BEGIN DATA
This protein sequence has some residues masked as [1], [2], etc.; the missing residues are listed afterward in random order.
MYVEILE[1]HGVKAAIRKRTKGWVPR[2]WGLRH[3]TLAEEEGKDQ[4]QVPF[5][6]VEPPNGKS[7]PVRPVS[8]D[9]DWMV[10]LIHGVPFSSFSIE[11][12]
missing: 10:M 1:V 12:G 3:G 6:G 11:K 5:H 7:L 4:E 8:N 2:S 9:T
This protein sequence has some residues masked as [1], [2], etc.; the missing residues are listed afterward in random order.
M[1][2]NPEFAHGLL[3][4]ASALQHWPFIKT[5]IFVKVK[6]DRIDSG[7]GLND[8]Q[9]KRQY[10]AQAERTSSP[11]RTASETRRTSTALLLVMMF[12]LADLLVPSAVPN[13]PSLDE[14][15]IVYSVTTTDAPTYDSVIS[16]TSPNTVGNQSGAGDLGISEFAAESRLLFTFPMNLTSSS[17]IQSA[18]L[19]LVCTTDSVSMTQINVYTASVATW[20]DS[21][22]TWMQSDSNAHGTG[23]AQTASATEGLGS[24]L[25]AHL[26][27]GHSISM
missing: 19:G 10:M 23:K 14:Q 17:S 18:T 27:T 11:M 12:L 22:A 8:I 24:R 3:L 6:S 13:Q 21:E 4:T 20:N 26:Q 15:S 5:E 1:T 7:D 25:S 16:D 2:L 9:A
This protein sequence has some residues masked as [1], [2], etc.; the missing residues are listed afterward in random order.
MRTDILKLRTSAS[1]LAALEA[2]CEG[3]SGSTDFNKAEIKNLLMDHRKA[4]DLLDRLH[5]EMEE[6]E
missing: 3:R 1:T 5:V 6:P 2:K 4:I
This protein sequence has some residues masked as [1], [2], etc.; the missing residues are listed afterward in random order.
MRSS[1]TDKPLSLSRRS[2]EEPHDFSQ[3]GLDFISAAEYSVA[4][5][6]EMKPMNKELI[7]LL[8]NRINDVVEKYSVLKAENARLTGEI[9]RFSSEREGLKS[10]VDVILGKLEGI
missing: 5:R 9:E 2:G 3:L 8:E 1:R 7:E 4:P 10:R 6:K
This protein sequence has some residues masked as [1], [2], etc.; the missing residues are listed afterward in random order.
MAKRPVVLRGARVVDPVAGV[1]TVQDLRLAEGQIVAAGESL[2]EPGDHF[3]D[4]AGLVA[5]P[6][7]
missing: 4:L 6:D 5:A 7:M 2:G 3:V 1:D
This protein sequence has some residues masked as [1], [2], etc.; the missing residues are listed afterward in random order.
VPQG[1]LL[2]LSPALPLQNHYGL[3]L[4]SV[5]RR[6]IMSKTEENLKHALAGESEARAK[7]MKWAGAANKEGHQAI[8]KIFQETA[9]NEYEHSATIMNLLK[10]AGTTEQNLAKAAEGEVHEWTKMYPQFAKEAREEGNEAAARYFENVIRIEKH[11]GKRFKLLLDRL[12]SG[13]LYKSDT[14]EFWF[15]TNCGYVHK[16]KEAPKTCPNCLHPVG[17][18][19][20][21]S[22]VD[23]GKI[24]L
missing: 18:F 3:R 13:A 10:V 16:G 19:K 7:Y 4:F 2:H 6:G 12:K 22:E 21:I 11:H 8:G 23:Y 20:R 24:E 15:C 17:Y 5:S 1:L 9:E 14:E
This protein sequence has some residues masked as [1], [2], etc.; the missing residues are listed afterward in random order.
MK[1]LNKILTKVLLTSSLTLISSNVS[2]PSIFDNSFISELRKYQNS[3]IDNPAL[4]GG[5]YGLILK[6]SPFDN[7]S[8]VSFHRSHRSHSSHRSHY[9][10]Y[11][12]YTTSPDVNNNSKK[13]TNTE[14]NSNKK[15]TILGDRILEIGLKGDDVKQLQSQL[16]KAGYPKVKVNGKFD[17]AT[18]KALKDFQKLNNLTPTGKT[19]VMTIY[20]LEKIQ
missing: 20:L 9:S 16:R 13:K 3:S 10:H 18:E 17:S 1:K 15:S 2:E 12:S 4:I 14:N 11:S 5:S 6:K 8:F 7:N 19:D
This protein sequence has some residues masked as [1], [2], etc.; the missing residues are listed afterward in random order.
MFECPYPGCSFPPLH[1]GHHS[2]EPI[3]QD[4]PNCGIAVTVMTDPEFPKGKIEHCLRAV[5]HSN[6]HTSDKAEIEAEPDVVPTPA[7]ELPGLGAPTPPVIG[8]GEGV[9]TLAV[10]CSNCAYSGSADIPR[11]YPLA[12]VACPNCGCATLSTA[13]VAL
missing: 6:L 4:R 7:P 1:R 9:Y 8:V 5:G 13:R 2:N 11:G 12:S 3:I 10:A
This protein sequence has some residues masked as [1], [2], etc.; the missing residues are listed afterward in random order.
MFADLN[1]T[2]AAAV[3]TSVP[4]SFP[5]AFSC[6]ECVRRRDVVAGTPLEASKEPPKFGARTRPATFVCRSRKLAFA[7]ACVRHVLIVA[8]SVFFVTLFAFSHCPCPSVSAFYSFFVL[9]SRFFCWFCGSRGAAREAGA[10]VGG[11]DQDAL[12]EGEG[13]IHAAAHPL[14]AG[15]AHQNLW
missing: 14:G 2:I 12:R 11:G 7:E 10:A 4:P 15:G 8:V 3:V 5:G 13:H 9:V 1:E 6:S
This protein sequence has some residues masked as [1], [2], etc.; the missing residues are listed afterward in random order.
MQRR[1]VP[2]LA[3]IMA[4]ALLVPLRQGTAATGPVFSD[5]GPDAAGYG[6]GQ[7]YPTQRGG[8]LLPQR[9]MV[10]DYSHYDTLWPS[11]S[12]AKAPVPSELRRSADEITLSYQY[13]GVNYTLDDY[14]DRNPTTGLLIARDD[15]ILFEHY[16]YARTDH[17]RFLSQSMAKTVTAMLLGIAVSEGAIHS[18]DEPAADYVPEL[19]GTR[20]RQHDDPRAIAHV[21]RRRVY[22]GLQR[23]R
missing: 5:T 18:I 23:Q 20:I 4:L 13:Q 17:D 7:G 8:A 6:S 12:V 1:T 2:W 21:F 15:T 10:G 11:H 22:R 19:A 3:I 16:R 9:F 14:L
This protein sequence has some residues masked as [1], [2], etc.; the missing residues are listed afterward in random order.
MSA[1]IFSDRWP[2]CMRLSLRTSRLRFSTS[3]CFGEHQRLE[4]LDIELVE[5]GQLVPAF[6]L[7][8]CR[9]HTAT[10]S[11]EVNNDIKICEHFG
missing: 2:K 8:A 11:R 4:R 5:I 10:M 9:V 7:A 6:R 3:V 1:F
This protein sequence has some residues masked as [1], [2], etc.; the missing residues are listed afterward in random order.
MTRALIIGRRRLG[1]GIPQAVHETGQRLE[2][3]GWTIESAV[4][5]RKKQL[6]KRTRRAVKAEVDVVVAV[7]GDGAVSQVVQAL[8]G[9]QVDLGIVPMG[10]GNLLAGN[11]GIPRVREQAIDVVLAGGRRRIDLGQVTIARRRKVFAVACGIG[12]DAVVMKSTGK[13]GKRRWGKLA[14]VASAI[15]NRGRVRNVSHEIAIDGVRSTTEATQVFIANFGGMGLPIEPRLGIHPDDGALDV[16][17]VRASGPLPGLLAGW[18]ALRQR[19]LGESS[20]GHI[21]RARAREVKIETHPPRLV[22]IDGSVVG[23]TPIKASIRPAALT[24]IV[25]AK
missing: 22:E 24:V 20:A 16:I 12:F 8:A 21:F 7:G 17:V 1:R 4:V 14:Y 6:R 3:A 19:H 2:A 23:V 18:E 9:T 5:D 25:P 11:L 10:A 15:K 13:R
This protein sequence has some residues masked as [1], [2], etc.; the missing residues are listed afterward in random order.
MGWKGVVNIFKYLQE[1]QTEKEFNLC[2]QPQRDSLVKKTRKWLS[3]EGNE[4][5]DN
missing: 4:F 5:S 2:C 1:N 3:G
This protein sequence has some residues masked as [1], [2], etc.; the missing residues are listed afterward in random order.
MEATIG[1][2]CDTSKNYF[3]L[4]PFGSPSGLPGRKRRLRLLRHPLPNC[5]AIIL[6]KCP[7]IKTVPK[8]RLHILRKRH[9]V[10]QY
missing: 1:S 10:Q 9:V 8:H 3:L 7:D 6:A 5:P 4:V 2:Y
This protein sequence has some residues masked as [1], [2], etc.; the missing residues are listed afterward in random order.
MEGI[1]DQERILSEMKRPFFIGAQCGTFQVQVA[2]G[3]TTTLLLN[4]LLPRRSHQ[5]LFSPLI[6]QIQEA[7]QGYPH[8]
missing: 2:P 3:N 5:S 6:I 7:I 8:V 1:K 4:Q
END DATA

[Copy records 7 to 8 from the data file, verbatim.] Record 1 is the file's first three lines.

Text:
This protein sequence has some residues masked as [1], [2], etc.; the missing residues are listed afterward in random order.
MK[1]LNKILTKVLLTSSLTLISSNVS[2]PSIFDNSFISELRKYQNS[3]IDNPAL[4]GG[5]YGLILK[6]SPFDN[7]S[8]VSFHRSHRSHSSHRSHY[9][10]Y[11][12]YTTSPDVNNNSKK[13]TNTE[14]NSNKK[15]TILGDRILEIGLKGDDVKQLQSQL[16]KAGYPKVKVNGKFD[17]AT[18]KALKDFQKLNNLTPTGKT[19]VMTIY[20]LEKIQ
missing: 20:L 9:S 16:R 13:K 3:S 10:H 18:E 17:S 1:K 15:S 2:E 12:S 4:I 14:N 11:S 5:S 6:K 8:F 7:N 19:D
This protein sequence has some residues masked as [1], [2], etc.; the missing residues are listed afterward in random order.
MFECPYPGCSFPPLH[1]GHHS[2]EPI[3]QD[4]PNCGIAVTVMTDPEFPKGKIEHCLRAV[5]HSN[6]HTSDKAEIEAEPDVVPTPA[7]ELPGLGAPTPPVIG[8]GEGV[9]TLAV[10]CSNCAYSGSADIPR[11]YPLA[12]VACPNCGCATLSTA[13]VAL
missing: 6:L 4:R 7:P 1:R 9:Y 8:V 5:G 13:R 2:N 11:G 12:S 3:I 10:A